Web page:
Limit on income tax reliefs from 6 April 2013

Finance Act 2013, Schedule 3 imposes a limit on the amount of ‘income tax reliefs’ that an individual may claim.

The limit applies to certain reliefs which, prior to 2013/14, had been unrestricted. The new restriction limits the tax relief available on the affected reliefs (which are considered below) to the greater of:

  • 25% of the individual's adjusted total income (total income less pension contributions) for the tax year, and
  • £50,000.

Reliefs which are subject to the restriction

The following list summarises the reliefs that are affected by the restriction:

  • trading losses – relief against general income in the tax year of loss or preceding tax year under Income Tax Act (ITA) 2007, s.64;
  • losses in early years of trade – relief for losses incurred in the first four years of trading against general income of the preceding three tax years under ITA 2007, s.72;
  • post-cessation trade relief – available for qualifying losses within seven years of the permanent cessation of a trade under ITA 2007, s.96;
  • interest on certain loans, including to buy an interest in an unquoted trading company or a trading partnership under ITA 2007, Chapter1, Part 8;
  • property loss relief against general income and post-cessation property losses – available for losses generated by capital allowances under ITA 2007, s.120 and s.125 respectively;
  • employment loss relief (generally due to excess claims under ITEPA 2003, s.336) and former employee’s deduction for liabilities under ITA 2007, s.128 and ITEPA 2003, s.555 respectively;
  • share loss relief on losses subscribed for in an unquoted trading company or holding company of a trading group under ITA 2007, Chapter 6 Part 4. This excludes shares under the enterprise investment scheme (EIS) and the seed enterprise investment scheme (SEIS);
  • losses on deep discount securities under Income Tax (Trading and Other Income) Act (ITTOIA) 2005. 

It should be noted that the restriction does not apply to losses generated by the crystallisation of overlap relief.

It is also welcome news for charities that the government dropped its initial proposal to include charitable donations in the list of restricted reliefs.

A further important point to note is that where losses are being set off against capital gains, the restriction does not affect the amount of losses that may be set off against capital gains.

Combination of reliefs

Where a taxpayer has a number of reliefs that are subject to the restriction, the taxpayer may choose the order of set off, for example:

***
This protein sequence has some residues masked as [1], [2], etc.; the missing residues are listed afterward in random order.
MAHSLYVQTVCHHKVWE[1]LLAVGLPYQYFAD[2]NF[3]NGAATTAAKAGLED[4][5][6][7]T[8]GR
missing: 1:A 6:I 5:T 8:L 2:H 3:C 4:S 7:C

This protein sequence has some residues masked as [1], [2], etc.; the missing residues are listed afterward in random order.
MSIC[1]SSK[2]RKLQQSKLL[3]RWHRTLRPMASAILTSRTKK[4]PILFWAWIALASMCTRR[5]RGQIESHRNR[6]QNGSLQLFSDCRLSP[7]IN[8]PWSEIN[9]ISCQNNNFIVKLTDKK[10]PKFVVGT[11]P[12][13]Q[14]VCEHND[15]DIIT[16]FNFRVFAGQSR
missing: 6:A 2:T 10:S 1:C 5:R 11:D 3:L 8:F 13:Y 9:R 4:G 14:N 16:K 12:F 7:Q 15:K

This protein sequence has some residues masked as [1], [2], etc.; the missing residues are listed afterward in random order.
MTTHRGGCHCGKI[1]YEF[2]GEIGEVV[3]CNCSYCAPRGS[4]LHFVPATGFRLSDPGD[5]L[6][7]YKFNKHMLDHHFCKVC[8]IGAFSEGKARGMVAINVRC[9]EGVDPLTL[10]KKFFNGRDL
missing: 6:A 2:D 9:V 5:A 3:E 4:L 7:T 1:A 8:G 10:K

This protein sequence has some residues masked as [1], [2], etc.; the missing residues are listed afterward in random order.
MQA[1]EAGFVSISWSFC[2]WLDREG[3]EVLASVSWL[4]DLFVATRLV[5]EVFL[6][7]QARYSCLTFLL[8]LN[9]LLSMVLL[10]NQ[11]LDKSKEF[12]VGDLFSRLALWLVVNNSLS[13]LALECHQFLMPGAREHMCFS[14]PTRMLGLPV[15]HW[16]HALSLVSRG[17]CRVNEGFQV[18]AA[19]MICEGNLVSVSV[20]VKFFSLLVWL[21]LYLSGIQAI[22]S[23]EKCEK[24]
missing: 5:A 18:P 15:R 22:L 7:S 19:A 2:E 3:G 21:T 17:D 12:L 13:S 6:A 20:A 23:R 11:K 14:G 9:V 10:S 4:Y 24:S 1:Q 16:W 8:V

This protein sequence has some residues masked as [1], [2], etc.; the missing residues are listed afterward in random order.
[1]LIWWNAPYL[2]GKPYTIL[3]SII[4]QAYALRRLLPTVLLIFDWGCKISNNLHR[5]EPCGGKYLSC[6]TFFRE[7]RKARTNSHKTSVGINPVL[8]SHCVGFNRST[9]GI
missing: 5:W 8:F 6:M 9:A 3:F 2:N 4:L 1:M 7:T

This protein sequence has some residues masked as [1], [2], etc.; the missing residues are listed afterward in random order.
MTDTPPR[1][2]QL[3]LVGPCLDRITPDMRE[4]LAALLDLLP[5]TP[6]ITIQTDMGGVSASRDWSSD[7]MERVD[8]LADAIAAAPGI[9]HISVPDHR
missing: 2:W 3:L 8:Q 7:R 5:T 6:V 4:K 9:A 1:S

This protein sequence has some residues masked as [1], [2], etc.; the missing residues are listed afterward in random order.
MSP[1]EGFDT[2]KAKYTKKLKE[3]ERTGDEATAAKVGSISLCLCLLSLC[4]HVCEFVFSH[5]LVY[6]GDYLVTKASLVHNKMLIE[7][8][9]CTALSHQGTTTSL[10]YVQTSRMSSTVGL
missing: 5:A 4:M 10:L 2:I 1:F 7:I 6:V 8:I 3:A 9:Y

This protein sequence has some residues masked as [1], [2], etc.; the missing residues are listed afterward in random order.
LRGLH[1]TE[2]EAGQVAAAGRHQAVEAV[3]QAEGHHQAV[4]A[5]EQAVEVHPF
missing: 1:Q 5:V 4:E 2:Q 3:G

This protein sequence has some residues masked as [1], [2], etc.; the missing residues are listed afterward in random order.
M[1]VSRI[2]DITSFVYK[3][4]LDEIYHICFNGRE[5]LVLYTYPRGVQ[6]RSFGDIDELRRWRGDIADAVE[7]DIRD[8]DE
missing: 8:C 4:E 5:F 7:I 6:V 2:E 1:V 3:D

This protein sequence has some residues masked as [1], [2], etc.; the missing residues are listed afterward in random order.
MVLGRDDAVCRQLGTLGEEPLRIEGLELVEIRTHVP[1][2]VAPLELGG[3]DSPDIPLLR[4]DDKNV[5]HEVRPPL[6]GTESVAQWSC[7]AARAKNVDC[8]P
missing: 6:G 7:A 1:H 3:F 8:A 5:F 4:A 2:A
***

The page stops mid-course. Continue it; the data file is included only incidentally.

Luke has the following income for 2013-14:

Income from membership in a trading LLP300,000
Dividends (net)45,000
Bank interest (net)16,000
He also has the following reliefs available: 
Personal pension contributions (gross)50,000
Interest on loan to buy share in LLP60,000
Current year trading losses from self-employment30,000


His adjusted net income and available reliefs would be as follows:

Income from LLP 300,000
Dividends (£45,000 x 100/90) 50,000
Interest (£16,000 x 100/80) 20,000
Total income -50,000
Less: Pension contributions  
Adjusted net income  
Less: Reliefs subject to relief  
Interest on loan to buy share in LLP60,000 
Current year trading losses from self-employment30,000 
Restricted to greater of:  
£320,000 x 25% =80,000 
Taxable income before personal allowance £240,000

The taxpayer may choose to use the loan interest first, as this cannot be carried forward to a later year and carry forward the trading losses against future profits from the same trade.

Transitional rules

The new rules apply for tax years commencing 6 April 2013 onwards. However, transitional rules apply for losses arising after that date which are carried back to the 2012/13 tax years or earlier. If losses are being carried back, eg losses in early years of trade, in these circumstances, then the restriction will apply.

Remittance basis taxpayers

The position becomes more complicated when looking at UK resident, non-domiciled taxpayers who are subject to the remittance basis and subject to the £30,000 or £50,000 remittance basis charge.

If there is insufficient UK and nominated foreign income available to cover the available reliefs, a further amount of foreign income is deemed to be added to give a tax increase equal to the remittance basis charge. This is best illustrated by way of an example:

Jemima has UK income of:


and is claiming reliefs subject to the restriction of:


Jemima claims the remittance basis and pays the remittance basis levy:



Based on her UK income, without the deemed addition, the reliefs would be restricted to:

 £2,000,000 x 25% = £500,000

Her income subject to tax would be:


As there are surplus reliefs available, it is necessary to add an amount of deemed income in order to ascertain the amount of reliefs that may be used, as follows:

Remittance basis charge £30,000 grossed up at marginal rate of tax:

£30,000 x 100/45 = £66,667

The amount of adjusted net income on which the restricted reliefs will be based is therefore:

£2,000,000 + £66,667 = £2,066,667

Jemima’s restricted reliefs are therefore:

£2,066,667 x 25% = £516,667

rather than £500,000.



The restriction of reliefs is something that will need to be borne in mind from 2013/14 onwards. However, due to the way in which the restriction operates, the legislation is intended to catch abusive use of reliefs by higher earners.